Teacher Social Competence
details on how to obtain this measure, contact
The Teacher Social Competence (TSC) measure is a revision
and integration of two measures collected in the initial years of
Fast Track: the Social Competence Scale-Teacher (SCT) and the Teacher
Post Ratings (TPR). The SCT includes 25 items assessing competency
across three primary areas-academic behavior, prosocial skills,
and emotional regulation. The SCT was administered in kindergarten,
first, and second grades for all three cohorts (excluding cohort
1, grade 1). The TPR is a brief 10 item instrument designed to evaluate
changes in academic performance and behavioral functioning over
the course of an academic year. The TPR was administered in grades
2 and 3 (cohort two was also administered the TPR in grade 1). Technical
reports exist for both the SCT (hard copy only, dated 9/95) and
the TPR (soft copy on-line, dated 10/95). It should be noted that
teacher ratings of social competence are also collected on the Social
Health Profile (SHP). The SHP includes 9 items evaluating both prosocial
behavior and emotional regulation, and was administered to all cohorts,
from grades1-6. A technical report detailing this scale is available
in hard copy through data center.
This measure was developed with three principal objectives:
(1) to reduce the assessment load on teachers by integrating the
SCT and the TPR into a shorter, more efficient scale; (2) to minimize
overlap with the SHP; and (3) to reduce the likelihood of response
bias by organizing items according to content. The resultant scale
is a 17 item measure assessing several dimensions of social behavior
including prosocial behavior, emotional regulation, and academic
competence. Each item has two parts. The first part of each item
allows the teacher to rate the frequency of individual social behaviors
on a 6 point scale (ranging from "almost never" to "almost always").
The second part of each item allows the teacher to rate improvement
in the behavior over the course of the school year on a 7 point
scale (ranging from "much worse" to "much improved").
The SCT contains three conceptually derived scales-prosocial/communication
skills, emotion regulation skills, and academic behavior skills-although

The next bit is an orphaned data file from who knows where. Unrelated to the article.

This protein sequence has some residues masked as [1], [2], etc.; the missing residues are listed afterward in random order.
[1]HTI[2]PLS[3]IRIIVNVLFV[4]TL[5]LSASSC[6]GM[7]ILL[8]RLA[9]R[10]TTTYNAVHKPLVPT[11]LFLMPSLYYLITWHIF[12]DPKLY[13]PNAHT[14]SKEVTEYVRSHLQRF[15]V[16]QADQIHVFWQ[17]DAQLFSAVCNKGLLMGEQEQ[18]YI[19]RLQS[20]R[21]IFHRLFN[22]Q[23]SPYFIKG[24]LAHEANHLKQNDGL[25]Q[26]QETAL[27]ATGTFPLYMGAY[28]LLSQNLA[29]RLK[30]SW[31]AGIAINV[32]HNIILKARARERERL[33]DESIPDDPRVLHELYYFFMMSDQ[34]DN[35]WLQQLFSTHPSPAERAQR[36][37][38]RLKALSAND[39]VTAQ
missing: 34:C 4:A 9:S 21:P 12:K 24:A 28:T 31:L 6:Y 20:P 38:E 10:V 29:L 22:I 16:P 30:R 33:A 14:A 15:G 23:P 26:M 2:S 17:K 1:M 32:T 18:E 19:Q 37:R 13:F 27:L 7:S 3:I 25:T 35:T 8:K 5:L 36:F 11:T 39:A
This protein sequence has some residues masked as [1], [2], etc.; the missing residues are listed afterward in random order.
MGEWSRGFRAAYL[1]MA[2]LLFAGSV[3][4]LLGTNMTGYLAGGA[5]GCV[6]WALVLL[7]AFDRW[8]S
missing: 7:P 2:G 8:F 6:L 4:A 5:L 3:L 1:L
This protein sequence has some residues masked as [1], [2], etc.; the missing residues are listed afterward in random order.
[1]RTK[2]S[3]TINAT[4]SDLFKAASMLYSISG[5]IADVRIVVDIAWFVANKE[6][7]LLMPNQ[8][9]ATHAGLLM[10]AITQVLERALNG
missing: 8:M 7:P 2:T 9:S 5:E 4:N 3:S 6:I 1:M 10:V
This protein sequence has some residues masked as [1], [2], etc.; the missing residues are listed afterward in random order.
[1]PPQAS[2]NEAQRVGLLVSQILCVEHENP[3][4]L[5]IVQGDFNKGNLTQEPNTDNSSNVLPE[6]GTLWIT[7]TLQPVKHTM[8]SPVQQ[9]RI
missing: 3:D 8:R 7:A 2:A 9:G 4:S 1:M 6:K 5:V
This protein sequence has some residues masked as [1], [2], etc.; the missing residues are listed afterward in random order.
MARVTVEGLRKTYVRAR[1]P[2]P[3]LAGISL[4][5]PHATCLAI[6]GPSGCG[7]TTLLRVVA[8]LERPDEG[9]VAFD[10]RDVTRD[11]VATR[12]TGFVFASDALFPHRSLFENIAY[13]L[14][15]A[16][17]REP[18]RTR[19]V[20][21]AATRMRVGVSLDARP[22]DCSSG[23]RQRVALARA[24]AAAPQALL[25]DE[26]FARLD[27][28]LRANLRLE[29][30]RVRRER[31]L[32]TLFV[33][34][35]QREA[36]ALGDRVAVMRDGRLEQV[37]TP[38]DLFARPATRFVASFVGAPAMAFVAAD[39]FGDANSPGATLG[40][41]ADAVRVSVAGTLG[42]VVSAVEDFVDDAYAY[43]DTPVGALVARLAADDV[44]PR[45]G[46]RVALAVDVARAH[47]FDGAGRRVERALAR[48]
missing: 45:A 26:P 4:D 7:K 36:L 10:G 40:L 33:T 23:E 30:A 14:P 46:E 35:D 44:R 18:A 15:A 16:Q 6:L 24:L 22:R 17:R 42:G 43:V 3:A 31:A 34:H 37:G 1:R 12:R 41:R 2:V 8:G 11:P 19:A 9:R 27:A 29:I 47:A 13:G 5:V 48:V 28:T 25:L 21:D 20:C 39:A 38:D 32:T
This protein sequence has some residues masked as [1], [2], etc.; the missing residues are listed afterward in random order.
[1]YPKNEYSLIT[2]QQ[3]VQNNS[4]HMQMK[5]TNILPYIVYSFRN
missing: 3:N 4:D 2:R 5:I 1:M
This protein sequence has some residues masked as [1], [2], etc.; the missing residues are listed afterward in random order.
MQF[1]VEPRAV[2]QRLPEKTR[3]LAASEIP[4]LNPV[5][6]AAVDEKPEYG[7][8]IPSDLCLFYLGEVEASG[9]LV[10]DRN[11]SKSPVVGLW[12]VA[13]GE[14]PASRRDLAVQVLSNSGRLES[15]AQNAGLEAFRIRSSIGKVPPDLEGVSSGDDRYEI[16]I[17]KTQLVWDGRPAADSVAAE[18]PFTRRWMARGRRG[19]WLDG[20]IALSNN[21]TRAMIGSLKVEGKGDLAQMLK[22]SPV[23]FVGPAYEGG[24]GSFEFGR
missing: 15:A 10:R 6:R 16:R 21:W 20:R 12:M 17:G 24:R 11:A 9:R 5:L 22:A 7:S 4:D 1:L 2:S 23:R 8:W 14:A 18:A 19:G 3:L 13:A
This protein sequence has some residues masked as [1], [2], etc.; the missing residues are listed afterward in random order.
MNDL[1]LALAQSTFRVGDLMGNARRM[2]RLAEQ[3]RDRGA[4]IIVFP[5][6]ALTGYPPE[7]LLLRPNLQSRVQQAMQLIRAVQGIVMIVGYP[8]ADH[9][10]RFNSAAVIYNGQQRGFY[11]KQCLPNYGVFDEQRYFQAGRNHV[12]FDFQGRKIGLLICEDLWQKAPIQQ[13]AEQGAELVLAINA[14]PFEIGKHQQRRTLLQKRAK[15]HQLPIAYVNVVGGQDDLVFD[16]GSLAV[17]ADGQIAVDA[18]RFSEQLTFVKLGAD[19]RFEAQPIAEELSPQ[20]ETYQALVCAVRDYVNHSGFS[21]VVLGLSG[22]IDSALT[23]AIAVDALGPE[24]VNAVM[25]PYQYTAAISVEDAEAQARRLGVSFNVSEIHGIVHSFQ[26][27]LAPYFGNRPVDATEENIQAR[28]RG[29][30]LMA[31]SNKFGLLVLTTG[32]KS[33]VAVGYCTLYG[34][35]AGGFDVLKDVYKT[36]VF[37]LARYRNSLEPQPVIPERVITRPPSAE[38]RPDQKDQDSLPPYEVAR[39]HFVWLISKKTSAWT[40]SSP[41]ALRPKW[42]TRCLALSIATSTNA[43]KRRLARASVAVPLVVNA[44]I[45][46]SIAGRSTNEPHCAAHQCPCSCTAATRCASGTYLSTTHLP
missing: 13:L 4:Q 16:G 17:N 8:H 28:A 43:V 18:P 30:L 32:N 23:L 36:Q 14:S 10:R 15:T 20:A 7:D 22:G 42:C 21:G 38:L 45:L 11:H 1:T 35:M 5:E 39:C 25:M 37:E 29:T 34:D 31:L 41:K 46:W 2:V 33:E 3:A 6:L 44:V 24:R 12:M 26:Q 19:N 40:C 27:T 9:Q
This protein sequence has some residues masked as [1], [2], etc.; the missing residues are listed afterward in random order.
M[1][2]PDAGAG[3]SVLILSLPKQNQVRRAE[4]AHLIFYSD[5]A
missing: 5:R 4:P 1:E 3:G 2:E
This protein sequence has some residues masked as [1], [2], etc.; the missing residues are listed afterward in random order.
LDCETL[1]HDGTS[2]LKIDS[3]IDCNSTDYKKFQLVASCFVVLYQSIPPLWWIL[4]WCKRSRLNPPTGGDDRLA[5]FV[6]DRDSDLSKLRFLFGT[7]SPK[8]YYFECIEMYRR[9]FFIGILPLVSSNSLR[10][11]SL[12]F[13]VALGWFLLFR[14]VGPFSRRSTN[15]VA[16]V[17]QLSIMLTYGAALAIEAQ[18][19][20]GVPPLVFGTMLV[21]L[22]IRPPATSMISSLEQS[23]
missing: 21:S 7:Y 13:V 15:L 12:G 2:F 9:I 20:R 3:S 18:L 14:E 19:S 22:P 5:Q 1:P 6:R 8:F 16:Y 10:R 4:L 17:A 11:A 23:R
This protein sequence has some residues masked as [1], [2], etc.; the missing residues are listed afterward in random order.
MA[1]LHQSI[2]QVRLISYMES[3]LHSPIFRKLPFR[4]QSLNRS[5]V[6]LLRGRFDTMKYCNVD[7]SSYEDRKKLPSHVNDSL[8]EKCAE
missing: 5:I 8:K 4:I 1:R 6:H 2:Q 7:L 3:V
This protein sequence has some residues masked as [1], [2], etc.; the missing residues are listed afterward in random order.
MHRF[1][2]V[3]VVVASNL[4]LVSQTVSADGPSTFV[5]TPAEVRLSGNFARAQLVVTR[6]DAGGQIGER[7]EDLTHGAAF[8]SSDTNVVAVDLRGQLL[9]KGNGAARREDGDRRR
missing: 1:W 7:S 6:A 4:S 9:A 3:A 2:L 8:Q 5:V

factor analyses suggest that the prosocial and emotion regulation
scales are highly intercorrelated. The TPR yields two relatively
clean scales reflecting change in academic functioning and change
in prosocial behavior. While the TSC bears considerable conceptual
similarity to the measures from which it derives, the changes made
during the process of revision and integration are substantial.
Consequently, exploratory factor analyses of the TSC (using Harris-Keiser
rotation) were conducted. These analyses were conducted separately
for each of the two sections of the TSC-once for items assessing
the frequency of various socially competent behaviors and once for
items assessing change in socially competent behavior over time.
Results will be presented separately for each section.
As noted, the TSC can be divided into two sections, the first assessing
the frequency of 17 social behaviors and the second assessing change
in these behaviors over the course of an academic year. Results
from the analyses conducted here strongly suggest that these two
sections should be scored separately and treated as distinct.
Additionally, while this measure was developed to include three
conceptual subscales (prosocial behavior, emotion regulation, and
academic competence), the prosocial behavior and emotion regulation
subscales are highly intercorrelated (this is true for both frequency
and change sections). Hence, the two subscales should be scored
separately only when a strong theoretical rationale supports making
this distinction. For most research purposes, the items in these
two scales should be combined in order to score a single social
Keywords: Academic Performance, Prosocial Skills, Affective Behavior,
Emotional Regulation, Empathy, Aggressive Behavior, Peer Relationships,
Goal Orientation, Reading Skills, Math Skills.
Back to Fast Track home
Back to instrument
24 June 2004